Pimples inside the nose (nasal vestibulitis) is a common condition that usually resolves without any complications. Certain patients are susceptible to getting pimples inside the nose and may be prone to a more serious clinical course. It is important to know if you are at risk and take precautions to prevent pimples from occurring inside your nose.
Pimples can occur anywhere there are hair follicles on the body, even inside the nose.
Trauma and immunosuppression can predispose patients to develop pimples inside the nose.
Over-the-counter, prescription, and surgical treatment options are available to treat pimples inside the nose.
If your condition does not improve or worsens with treatment, you must see your doctor immediately.
If you are predisposed to developing pimples inside the nose, there are interventions to help prevent an outbreak.
Read on to learn who is at risk and how to diagnose, prevent, and treat pimples inside the nose.
What is a pimple?
A pimple, also known as a zit or blemish, occurs when a pore gets clogged with dirt, oil, dead skin cells, and bacteria. While most people know that pimples develop on the face, , or back, they can appear almost anywhere there are hair follicles on the body. In many cases, there is a genetic component to pimples. However, it can also occur as a result of the use of comedogenic products, hormones, and certain foods, like those with a high glycemic index.
What causes a pimple inside the nose?
Pimples inside the nose are not very common. However, certain patients are predisposed to getting them inside the nose. Trauma and immune system status play a significant role in developing pimples inside the nose.
Traumatic causes include:
- Picking your nose. Bacteria on your fingers or under your fingernails can be transferred to open areas inside your nose, leading to infection.
- Blowing your nose excessively. Frequent nose blowing, such as during an upper respiratory infection or allergies, abrades the skin and creates open areas for bacteria to enter.
- Plucking the hairs inside your nose. This creates tiny openings in the skin where bacteria can enter.
- Nose piercing. Until the piercing heals, there are open areas where bacteria can enter.
A weakened immune system makes you susceptible to infection. Causes of a weakened immune system include:
- Medications. Medications such as prednisone, chemotherapy, and immunosuppressants used to treat autoimmune conditions or to prevent rejection after transplants (cyclosporin, methotrexate, or tacrolimus) cause the immune system to be weaker and prone to infection.
- Medical conditions. Diabetes, cancer, and autoimmune conditions all weaken your immune system.
Symptoms of a pimple inside the nose
Many patients report that pimples inside the nose can cause pain, soreness, irritation, and itching. The nose may become red and swollen. The pimple may appear as one or more pink-red bumps or whiteheads inside the nose. It may be tempting to pick these pimples but do not. This can lead to worsening or spreading of the infection.
Treatment of a pimple inside the nose
There are simple over-the-counter interventions that can help resolve the pimple quickly. You may not require medications from your doctor. If the over-the-counter options fail, see your doctor immediately to prevent your condition from getting worse. Sometimes, surgical interventions are required.
When to see a doctor for a pimple inside the nose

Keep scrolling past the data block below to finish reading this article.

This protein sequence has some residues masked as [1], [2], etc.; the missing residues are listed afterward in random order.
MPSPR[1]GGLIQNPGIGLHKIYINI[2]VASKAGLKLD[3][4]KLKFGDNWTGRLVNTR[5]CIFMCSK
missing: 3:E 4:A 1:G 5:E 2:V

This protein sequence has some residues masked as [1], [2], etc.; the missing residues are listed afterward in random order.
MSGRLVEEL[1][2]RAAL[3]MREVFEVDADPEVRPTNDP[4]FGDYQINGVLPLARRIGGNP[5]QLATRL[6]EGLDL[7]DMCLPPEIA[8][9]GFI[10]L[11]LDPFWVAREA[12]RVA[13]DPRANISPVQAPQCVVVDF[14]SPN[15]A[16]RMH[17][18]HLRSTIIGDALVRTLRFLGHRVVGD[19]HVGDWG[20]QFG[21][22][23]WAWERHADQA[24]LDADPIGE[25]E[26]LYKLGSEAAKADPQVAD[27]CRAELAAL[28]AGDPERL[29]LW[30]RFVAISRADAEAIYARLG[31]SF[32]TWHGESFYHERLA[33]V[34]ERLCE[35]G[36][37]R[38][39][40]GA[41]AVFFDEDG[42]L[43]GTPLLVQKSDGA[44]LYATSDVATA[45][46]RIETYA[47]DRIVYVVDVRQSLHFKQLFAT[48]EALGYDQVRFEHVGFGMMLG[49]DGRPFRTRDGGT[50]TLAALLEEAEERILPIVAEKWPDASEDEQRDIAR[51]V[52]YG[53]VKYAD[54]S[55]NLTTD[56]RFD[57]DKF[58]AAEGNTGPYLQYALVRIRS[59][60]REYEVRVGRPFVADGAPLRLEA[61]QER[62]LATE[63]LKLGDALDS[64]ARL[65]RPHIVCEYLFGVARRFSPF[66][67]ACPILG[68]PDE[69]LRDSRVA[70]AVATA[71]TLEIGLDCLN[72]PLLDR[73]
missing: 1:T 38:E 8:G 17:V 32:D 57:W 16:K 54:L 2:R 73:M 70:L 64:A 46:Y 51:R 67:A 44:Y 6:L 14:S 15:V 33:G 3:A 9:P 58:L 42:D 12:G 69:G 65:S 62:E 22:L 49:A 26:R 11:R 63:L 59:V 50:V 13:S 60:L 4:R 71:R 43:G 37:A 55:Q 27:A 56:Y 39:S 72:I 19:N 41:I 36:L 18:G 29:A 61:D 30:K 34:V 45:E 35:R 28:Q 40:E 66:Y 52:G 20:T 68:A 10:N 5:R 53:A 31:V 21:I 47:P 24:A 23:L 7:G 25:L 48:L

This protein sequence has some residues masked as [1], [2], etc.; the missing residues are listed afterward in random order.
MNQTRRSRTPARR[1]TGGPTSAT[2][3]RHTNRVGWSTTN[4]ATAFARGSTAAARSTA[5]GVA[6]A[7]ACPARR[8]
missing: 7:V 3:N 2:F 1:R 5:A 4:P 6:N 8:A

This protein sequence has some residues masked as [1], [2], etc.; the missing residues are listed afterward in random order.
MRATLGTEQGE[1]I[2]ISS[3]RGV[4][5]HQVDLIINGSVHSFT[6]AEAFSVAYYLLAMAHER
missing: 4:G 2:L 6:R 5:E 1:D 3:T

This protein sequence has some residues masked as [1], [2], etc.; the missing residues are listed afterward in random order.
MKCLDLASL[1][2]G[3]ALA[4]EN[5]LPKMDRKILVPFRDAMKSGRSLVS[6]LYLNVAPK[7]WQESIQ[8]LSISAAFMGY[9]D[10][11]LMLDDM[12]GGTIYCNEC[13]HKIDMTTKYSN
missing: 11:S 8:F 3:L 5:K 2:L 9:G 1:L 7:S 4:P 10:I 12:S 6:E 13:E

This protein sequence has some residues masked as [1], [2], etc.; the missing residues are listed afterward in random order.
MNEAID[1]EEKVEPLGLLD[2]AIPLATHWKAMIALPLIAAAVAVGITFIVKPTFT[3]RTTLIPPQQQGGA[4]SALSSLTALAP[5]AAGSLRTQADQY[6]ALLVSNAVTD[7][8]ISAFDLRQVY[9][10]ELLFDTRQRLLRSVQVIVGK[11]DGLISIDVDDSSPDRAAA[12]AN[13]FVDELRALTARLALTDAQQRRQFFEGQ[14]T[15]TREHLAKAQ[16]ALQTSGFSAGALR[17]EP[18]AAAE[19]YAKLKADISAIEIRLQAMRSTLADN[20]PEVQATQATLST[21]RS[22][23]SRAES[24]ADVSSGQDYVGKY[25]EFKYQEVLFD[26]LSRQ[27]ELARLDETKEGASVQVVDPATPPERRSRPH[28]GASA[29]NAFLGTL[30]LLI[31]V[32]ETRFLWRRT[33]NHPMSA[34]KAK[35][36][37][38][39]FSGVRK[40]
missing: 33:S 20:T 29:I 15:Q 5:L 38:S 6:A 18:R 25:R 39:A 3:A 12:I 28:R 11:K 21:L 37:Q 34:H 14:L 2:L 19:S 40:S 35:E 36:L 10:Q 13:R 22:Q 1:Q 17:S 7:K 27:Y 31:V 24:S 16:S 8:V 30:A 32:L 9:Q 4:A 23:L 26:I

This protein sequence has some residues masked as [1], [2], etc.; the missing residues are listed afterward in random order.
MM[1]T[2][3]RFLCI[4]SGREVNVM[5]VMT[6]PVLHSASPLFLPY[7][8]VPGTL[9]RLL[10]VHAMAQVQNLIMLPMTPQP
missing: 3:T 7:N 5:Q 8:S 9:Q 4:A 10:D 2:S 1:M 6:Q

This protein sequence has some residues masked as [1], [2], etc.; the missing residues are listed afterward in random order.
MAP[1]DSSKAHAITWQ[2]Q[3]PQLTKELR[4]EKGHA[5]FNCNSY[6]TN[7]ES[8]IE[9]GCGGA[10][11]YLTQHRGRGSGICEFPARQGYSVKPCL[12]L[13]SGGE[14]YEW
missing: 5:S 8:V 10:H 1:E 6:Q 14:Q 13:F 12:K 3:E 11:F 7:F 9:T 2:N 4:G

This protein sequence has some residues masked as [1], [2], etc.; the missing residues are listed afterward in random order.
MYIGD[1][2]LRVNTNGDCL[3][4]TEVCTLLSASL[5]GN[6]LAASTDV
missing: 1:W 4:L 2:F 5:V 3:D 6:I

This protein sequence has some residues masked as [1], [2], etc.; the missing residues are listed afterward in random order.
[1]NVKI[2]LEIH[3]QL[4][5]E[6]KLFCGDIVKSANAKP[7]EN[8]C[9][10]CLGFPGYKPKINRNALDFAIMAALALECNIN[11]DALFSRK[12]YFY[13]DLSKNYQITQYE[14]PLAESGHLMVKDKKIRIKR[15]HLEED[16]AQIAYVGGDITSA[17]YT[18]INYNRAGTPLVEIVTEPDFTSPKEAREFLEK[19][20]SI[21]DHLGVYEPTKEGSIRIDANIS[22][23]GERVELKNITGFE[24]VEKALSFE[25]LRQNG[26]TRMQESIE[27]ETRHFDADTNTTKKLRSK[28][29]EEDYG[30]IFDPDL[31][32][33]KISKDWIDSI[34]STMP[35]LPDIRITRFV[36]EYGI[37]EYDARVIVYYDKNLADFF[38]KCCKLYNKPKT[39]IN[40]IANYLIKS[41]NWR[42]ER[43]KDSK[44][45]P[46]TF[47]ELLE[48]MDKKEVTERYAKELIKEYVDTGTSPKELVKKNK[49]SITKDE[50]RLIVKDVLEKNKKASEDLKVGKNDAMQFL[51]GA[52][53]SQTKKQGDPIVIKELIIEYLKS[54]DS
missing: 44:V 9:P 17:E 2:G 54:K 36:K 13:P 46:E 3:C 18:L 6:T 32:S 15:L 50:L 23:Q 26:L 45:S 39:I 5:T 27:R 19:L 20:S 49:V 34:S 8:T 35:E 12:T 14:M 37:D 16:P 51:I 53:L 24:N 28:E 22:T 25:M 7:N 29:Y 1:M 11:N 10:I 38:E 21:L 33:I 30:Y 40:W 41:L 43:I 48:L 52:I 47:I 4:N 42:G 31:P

Most pimples inside the nose resolve quickly without the need for medical intervention. However, there are certain cases when you need to see a doctor. Prompt attention is necessary to prevent spreading the infection.
If you experience any of these, see your doctor immediately:
- Prolonged pimple. The pimple doesn't go away or worsens with over-the-counter treatments. You may require oral antibiotics or I&D.
- Oral antibiotics don't work. It may not be a pimple, but a polyp, cold sore, or cancerous lesion.
- Additional symptoms. Fever, chills, fatigue, pain, problems with vision, and headache all indicate that you may have another condition.
- Immunosuppressed. You are immunosuppressed from medications or medical conditions.
How to prevent pimples inside the nose
If you are prone to developing pimples, there are simple ways to prevent getting them inside your nose. You may need help from your doctor if the pimples appear due to excessively blowing your nose. You may have allergies and require medications. Also, if nasal dryness is the cause, your doctor may be able to recommend products to hydrate the inside of the nose.
- No picking, plucking, or piercing your nose.
- Use clean hands when touching your face or blowing your nose.
- Reduce the number of times you blow your nose.
- Use products to reduce nasal dryness.
Pimples inside the nose can be an annoying and painful experience. Only rare cases lead to complications, and most resolve quickly. The good news is that the earlier it is diagnosed and treated, the faster you will feel better. If you are not getting better or your condition is worse, see your doctor immediately.
What do I do if my child has a pimple inside the nose?
Children are treated essentially like adults. If they are not immunosuppressed, you can try over-the-counter options first. If the pimple does not resolve or worsens, see your doctor immediately.
- Clinical Therapeutics. Nasal Vestibulitis and Vestibular Furunculosis: a systematic review about two common nasal infections and considerations about correct diagnosis and management.
- World Journal of Otorhinolaryngology and Head and Neck Surgery. Nasal vestibular furunculosis: Summarised case series.
- Supportive Care in Cancer. Nasal vestibulitis due to targeted therapies in cancer patients.